EU states are in talks with the International Criminal Police Organization’s (Interpol) to help stop political abuse of the police agency, Matti Maasikas, Estonia’s Deputy Minister for EU Affairs, told MEPs in the European Parliament in Strasbourg on Wednesday.
According to a report by Euobserver, the issue has become of “great concern” to EU states, said Matti Maasikas and added that an EU-Interpol committee would “discuss possible improvements of Interpol systems” with the police body at a meeting on November 20, 2017.
Maasikas said Germany and Sweden had asked Estonia, which currently holds the EU term presidency, to tackle the subject. He said “it is important that a proper review takes place of the Red Notice before issuance” and that an “effective redress mechanism exists” for people who end up as Interpol targets.
During a plenary sitting on Thursday, the members of the European Parliament, have also given the message that Turkey is “abusing” the Interpol Red Notices. “The Red Notice is never the sole basis for a return decision … The correct judicial process is required,” Maasikas said, underlining that the number of red bulletins had “increased significantly” in the recent period.
Estonia’s Maasikas has also said that it would not be practical to hold a full judicial review of each Red Notice case before an alert was issued. He added that EU states had not made up their mind how the police body should safeguard its work. “We are in a situation where [EU] member states are members of an international organisation where there is no agreed common EU line or policy,” he said.
Vera Jourova, a European Commission member on justice, consumer and gender equality, said it is “worrying” when Interpol Red Notices are “used by some countries for political purposes.” Jourova added that “It is up to Interpol to put in place procedures to prevent abuse.” Joureva said the European Commission had no mandate to influence its work, but she said Interpol was putting in place new rules to stop people who had obtained asylum overseas from being targeted.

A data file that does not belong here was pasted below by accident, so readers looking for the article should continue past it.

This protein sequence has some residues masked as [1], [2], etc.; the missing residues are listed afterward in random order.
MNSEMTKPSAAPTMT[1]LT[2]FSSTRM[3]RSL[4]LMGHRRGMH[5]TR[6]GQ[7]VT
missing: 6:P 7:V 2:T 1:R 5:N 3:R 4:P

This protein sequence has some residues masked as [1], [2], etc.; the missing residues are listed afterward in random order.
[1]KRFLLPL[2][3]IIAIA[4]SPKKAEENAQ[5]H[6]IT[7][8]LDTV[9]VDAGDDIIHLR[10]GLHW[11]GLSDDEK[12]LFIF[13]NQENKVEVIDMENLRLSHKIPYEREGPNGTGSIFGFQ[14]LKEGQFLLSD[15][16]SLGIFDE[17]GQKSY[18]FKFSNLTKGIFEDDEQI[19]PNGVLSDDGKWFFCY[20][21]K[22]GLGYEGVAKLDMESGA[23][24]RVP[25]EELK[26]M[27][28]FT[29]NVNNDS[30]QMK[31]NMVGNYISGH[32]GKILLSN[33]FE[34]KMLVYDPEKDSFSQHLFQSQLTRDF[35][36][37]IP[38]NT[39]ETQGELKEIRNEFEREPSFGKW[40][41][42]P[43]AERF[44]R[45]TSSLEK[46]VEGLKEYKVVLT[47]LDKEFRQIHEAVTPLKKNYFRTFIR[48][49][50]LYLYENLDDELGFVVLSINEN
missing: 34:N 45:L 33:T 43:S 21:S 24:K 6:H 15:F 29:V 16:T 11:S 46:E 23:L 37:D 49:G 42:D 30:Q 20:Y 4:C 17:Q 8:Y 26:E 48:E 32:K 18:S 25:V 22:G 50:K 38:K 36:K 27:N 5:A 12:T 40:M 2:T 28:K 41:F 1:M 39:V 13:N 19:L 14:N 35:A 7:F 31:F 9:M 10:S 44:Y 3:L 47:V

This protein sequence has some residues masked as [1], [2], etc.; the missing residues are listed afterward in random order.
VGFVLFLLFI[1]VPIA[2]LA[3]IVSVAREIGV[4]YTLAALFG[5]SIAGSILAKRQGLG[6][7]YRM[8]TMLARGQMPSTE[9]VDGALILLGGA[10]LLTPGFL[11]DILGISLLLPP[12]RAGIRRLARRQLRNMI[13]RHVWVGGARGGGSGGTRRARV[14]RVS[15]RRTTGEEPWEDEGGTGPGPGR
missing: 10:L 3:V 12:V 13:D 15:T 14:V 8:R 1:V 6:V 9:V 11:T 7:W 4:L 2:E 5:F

Many members of the European Parliament who took the floor during the session said countries such as Russia, China, Iran and Turkey are using Interpol Red Notices to silence political dissident.
Interpol is an intergovernmental body based in Lyon, France. It has no outside oversight, but its 1957 Charter says Red Notices should not be issued for political, military, religious, or racist motives.
“We need to speak out when there are instances of repression and to make sure there are safeguards,” Claude Moraes, a centre-left British MEP, said. He said there should be “necessity and proportionality checks carried out on Red Notices from some countries” to stop “obvious abuses of human rights.”
The European Parliament’s decision to hold the plenary session came after Turkey issued a Red Notice for Turkish dissent journalist Can Dündar, Hamza Yalçın, a Turkish-Swedish reporter and writer, as well as German-Turkish writer Doğan Akhanlı, who were subsequently detained temporarily in Spain. Interpol states are not obliged to honour red alerts, but Spain arrested Akhanlı and Yalçın while they were visiting the country, where they are now fighting extradition to Turkey.
The plenary session also referred to a resolution taken by the Parliamentary Assembly of the Council of Europe earlier this year, which called on Interpol “to continue improving its Red Notice procedure in order to prevent and redress abuses even more effectively.”
The resolution in April had noted that Interpol’s Red Notice system has been “abused by some countries to repress freedom of expression or to persecute members of the political opposition beyond their borders.”
A Red Notice is a request to locate and provisionally arrest an individual pending extradition, but Interpol cannot compel any member country to arrest an individual that is the subject of the notice. Each member country decides for itself what legal value to give a Red Notice within their borders.
The Turkish government’s blatant abuse of the International Criminal Police Organization (Interpol) to persecute, harass and intimidate critics and opponents is much worse than one can imagine, a research by Stockholm Center for Freedom (SCF), an advocacy group that tracks rights violations in Turkey, has revealed.
“The dubious and false charges filed by Turkey through Interpol to hunt down legitimate critics of Turkey’s autocratic President Recep Tayyip Erdoğan have in some cases succeeded in extraditing people from abroad, subjecting returnees to torture and ill treatment in notorious Turkish prisons. In other cases, people were stranded in third countries while travelling and were forced to fight the forcible return as they remained in detention facilities,” said the SCF report.
Leading NGOs, such as Fair Trials in the UK, the New York-based Human Rights Watch, and Reporters Without Borders in Paris, have also urged the Interpol to weed out abuses.